From tson@sagarmatha.eas.asu.edu Wed Feb 16 17:51:04 2000
Date: Wed, 16 Feb 2000 11:27:09 -0700 (MST)
From: tson
To: binhminh@sagarmatha.eas.asu.edu
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Note on Feb 14 Class. Note taker: Son Cao Tran
Topics: + Disjunctive Planning
Papers involved:
1. Rao's paper: "Planning as Refinement". AI Magazine.
2. Rao's tutorial paper at IJCAI-99.
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First, Rao was talking about his 2 1/2 rush days to get the NASA proposal done.
Mathematically, the chance for his proposal being accepted is 1/2000 - since
there were 2000 proposals submitted:-)
He mentioned that one of the goals of the proposal is his goal for the course:
by the end of this course we will know how to do planning in temporal domains where
actions have durations and propositions (variables) can have continuous values.
Starting from Wednesday, we will talk about scheduling. Papers for this topic
include Smidth's paper and the AAAI-tutorial on knowledge based scheduling --
which he will give us the copy by tomorow (Tue.) We will see that ILP, CSP,
SAT techniques are also useful for scheduling.
Topics of the day:
* Solution extraction in disjunctive plans:
+ after refinement, a k-length disjunctive plan contains too many potential
k-length plans ==> need for solution extraction
+ two approaches: direct or compiled solution extraction
* Direct methods: graph plan backward search; graph plan local search
+ graph plan backward search
+ other direct extraction strategies
* Compilation
+ CSP
+ SAT
+ ILP
It is obvious that each SAT-problem can be viewed as a CSP-problem; and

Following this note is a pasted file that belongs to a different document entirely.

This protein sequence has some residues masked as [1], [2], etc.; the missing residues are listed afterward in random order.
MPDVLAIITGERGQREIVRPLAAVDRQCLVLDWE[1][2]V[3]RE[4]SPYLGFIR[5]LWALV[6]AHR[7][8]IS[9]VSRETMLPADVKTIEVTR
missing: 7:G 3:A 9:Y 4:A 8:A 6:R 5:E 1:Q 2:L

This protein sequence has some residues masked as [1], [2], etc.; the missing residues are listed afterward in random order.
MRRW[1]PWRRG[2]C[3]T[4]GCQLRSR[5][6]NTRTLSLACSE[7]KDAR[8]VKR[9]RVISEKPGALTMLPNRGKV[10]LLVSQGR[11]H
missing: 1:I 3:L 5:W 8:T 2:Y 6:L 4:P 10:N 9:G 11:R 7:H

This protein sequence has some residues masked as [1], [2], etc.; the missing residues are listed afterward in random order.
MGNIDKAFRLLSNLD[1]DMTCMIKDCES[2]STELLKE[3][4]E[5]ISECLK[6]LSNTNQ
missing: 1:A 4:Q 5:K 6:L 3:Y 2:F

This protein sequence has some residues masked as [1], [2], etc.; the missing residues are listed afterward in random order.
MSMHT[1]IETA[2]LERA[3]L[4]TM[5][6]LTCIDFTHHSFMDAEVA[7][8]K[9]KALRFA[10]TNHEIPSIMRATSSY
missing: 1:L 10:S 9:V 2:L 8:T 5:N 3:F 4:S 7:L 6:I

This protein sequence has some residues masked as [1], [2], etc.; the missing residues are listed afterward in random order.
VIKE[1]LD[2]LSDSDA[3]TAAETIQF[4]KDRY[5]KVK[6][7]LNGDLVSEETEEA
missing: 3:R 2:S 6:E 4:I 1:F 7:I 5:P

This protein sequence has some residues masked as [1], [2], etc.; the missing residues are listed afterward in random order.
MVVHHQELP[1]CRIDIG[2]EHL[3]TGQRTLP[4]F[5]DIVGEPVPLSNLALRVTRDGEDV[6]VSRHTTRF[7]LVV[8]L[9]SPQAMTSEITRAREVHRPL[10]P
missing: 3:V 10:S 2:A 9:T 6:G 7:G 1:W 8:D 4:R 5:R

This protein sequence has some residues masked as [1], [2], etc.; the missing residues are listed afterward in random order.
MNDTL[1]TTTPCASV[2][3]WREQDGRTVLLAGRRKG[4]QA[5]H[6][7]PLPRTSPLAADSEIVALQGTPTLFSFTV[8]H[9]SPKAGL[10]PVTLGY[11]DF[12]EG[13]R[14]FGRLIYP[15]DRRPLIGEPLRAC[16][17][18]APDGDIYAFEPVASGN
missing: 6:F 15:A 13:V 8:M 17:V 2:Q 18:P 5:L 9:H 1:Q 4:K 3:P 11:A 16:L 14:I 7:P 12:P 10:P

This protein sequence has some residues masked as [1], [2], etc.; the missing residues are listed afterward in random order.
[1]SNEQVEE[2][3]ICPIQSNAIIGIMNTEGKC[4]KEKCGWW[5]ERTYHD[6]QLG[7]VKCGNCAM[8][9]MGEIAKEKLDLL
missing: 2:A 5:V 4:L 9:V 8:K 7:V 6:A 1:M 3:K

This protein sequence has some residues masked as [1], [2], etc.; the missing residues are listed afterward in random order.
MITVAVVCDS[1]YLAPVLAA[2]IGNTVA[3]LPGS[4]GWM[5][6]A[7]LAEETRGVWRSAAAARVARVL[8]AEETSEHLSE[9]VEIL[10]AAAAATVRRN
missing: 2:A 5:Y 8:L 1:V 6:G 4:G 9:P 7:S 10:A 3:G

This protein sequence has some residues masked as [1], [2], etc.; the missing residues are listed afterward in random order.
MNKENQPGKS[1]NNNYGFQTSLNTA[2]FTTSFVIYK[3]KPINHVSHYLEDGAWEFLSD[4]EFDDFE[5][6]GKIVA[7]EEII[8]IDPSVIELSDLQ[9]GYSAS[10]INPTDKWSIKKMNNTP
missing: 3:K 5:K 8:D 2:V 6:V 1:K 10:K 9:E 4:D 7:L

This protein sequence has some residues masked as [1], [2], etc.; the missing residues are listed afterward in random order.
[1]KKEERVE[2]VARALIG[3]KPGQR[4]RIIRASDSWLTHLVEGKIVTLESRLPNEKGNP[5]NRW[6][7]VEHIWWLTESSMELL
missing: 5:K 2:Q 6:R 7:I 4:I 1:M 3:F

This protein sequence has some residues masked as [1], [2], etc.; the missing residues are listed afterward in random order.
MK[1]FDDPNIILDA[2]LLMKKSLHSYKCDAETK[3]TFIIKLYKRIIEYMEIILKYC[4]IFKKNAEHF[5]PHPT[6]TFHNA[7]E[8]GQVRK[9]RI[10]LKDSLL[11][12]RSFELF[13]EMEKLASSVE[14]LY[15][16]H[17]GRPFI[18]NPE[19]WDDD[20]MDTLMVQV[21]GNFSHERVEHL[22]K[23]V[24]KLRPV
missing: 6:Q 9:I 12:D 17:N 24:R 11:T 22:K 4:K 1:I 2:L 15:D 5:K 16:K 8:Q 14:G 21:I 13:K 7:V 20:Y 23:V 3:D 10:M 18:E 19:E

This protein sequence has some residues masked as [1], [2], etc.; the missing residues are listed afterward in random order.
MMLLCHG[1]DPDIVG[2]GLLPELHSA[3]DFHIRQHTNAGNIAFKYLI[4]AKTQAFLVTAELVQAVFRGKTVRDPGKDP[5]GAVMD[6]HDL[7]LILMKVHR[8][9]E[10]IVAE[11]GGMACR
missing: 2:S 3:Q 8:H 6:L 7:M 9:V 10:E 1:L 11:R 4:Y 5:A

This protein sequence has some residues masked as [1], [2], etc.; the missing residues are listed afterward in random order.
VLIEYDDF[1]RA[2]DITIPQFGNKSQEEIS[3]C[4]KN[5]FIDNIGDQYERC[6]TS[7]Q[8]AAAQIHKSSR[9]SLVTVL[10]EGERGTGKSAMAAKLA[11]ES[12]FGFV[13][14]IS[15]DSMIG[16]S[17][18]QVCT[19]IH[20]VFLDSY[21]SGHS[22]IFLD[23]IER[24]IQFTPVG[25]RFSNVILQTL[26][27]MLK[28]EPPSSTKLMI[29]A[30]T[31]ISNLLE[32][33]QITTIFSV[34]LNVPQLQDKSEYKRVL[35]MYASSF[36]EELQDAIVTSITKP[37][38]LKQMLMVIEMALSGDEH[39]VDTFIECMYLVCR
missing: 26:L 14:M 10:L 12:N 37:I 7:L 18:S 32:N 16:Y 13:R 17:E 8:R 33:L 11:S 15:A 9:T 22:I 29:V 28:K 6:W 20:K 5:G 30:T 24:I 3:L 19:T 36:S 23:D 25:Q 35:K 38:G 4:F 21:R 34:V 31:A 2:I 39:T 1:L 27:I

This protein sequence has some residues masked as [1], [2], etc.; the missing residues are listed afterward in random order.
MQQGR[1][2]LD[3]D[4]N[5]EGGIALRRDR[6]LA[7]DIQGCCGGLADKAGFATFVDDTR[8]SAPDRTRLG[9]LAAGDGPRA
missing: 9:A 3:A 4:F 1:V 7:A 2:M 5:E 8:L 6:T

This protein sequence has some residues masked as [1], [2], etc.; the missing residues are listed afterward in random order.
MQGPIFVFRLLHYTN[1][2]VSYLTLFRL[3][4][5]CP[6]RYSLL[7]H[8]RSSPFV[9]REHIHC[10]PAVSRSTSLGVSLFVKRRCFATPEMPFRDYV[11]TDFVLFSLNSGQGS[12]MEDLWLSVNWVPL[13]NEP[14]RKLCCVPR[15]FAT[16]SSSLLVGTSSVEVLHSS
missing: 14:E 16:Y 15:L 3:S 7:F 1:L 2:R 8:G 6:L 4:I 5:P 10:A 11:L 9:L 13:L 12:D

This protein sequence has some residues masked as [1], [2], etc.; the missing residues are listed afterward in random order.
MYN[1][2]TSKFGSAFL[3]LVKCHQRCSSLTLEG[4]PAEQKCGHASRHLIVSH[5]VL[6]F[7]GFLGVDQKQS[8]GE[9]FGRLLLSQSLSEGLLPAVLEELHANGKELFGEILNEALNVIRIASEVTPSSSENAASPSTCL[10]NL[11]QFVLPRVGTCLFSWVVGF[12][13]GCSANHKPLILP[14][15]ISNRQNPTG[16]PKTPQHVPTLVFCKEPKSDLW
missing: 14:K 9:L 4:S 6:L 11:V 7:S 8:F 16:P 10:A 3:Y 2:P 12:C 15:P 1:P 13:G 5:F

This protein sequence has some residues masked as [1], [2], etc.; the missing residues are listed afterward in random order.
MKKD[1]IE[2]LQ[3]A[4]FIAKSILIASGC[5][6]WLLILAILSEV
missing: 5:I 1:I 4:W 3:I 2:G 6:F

each CSP-problem can be viewed as ILP-problem.
(Binhminh: Rao, you did seem to say that in the class. But I think
that ILP is like special kind of CSP, where there is structure in the
value-set (domain), and the constraints are of three special types :
"<",">", "=". It's quite straight forward to convert CSP to SAT and
vice-versa, but there is no obvious way to convert directly from CSP to
ILP, and vice-versal. We can go around by CSP->SAT->binary ILP and
ILP->SAT->CSP, but I can't imagine of the direct way, because in
general, the domain of CSP variable is a collection of discreet
values, and we are normally deal with them as individual values with
no relation)
why then we talk about three different compilation methods?
+ ILP and CSP have different search improvement techniques. Thus, knowing
both methods could be useful; especially in developing the solution
extraction procedure for Graph Plan (GP)
+ ILP is useful to handel continuous values.
(Binhminh: ILP/LP look at problem more "globally", and CSP look at the
problem more "locally". Actually, if we don't use LP relaxation as the
tool for setting bound, get heuristic values on which var and which
value to branch on, then ILP will be solved by branching, which is
somewhat similar to CSP. Thus, will be more concern about the problem
"locally". However, LP relaxation has been dominant method, and the